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Compact, weatherproof, dual-channel recorder capable of long-term acoustic monitoring of birds, frogs, insects, and aquatic life.
Compact, weatherproof, single-channel recorder capable of long-term ultrasonic monitoring of bats.Learn More
Turn your phone or tablet into a state-of-the-art bat research tool.Learn More
Analyze terabytes of acoustic or ultrasonic recordings quickly and easily.Learn More
Wind power, the transformation of energy from moving air into electrical power, is a major step forward in reducing the effects of carbon emissions from the use of fossil fuels. Although the long-term benefits of harnessing wind power are great, there are some environmental costs that are inevitable including bat fatality.Read the Case Study
Using Song Meter SM4BAT recorders and Kaleidoscope Pro Analysis software, citizen scientists and staff from the Natural History Museum of Los Angeles recorded and identified twelve species of bats at nearly 200 sites in L.A. county.Read the Field Story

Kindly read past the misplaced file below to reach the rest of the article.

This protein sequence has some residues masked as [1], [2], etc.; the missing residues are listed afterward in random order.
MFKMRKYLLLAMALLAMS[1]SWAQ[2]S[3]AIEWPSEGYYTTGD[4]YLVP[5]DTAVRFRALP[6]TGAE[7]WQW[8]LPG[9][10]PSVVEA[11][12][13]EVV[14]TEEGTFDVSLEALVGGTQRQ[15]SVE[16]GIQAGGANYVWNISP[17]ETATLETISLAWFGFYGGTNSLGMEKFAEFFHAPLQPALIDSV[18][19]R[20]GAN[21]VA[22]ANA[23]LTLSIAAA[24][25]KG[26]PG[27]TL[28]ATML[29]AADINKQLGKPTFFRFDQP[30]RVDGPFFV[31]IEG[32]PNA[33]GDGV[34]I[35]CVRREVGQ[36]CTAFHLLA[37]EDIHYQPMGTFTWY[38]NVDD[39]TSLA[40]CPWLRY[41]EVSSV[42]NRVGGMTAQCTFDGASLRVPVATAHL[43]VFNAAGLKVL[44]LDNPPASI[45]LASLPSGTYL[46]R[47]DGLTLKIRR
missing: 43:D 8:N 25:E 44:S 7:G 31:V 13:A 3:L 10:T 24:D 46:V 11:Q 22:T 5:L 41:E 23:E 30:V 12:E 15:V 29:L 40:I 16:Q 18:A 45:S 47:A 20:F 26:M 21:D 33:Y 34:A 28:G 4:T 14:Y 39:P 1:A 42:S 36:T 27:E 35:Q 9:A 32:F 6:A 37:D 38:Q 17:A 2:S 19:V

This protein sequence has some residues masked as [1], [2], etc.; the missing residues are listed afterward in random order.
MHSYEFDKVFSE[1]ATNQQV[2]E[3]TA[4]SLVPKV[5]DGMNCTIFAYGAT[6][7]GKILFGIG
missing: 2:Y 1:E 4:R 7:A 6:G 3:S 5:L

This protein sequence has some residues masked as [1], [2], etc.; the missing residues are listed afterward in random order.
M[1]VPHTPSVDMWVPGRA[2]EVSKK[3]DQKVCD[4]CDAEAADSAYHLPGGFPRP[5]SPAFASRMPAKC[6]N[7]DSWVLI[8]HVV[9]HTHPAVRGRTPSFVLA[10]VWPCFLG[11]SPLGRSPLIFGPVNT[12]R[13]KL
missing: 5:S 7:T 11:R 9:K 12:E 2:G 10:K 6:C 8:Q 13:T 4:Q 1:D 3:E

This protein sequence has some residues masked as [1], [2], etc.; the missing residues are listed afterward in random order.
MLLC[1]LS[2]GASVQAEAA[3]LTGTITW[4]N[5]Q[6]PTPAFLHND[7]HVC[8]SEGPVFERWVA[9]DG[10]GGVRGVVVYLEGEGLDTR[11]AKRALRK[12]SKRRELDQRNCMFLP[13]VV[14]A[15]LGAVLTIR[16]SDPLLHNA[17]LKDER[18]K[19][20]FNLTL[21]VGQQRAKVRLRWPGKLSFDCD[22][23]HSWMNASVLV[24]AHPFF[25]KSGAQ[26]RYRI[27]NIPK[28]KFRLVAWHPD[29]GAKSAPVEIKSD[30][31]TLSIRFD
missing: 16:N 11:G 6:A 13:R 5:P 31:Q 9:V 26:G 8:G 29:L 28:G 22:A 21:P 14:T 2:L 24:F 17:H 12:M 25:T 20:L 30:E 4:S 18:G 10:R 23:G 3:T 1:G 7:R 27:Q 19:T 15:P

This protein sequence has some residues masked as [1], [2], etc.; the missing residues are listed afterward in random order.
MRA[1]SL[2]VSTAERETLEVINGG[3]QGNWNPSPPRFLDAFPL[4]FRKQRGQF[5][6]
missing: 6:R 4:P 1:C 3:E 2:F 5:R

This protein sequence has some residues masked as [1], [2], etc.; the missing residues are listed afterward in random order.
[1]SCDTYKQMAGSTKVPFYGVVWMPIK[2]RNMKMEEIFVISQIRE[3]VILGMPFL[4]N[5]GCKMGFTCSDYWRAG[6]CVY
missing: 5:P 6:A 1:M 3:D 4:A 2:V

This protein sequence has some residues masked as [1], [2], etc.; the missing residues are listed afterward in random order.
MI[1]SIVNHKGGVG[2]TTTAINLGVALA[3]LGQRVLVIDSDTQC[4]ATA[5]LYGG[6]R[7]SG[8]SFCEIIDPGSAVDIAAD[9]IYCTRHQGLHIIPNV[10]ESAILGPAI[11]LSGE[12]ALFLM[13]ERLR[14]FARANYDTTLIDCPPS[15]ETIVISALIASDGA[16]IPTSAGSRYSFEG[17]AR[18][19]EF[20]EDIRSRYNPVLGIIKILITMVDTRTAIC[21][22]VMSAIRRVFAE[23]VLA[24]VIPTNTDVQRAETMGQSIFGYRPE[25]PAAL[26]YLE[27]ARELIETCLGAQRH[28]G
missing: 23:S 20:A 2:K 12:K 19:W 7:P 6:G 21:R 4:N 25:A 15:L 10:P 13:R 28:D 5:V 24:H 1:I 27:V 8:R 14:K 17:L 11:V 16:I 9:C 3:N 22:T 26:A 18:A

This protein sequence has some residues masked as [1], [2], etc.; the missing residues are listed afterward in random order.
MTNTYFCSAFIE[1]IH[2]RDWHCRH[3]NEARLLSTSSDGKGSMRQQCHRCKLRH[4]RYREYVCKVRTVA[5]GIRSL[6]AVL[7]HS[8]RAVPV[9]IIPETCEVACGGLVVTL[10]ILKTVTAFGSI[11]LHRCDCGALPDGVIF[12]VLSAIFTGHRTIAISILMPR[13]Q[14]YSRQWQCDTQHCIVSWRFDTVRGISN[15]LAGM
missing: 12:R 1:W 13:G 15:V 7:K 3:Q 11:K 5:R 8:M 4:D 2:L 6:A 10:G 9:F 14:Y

Song Meter recorders are used to increase the geographic coverage of song bird monitoring programs in one of the most challenging environments on the planet.Read the Case Study
Song Meter SM4 acoustic recorders and Kaleidoscope Pro software used in a multi-year project to monitor entire seasons of frog chorusing behavior at suburban and forested ponds. Songscapes will be created to compare visual representations of ambient sounds, analyzing chorus-wide interruptions and changes in chorus frequencies as adaptions to noisy suburban habitats.Read the Case Study
With the mission to advance the conservation of animals through bioacoustics recording technology, every quarter we award up to $5,000 of product-in-kind grants. To date, the program has awarded more than 40 biologists, researchers, educators, citizen scientists and students nearly $90,000 in in-kind hardware and software donations.
Guest Blog: The Pitfalls of Permitting
Hi, I’m Florencia Sangermano. I’m a recipient of Wildlife Acoustic Grant Q1-2019 and I’m going to be sharing some of my research experiences as a gues...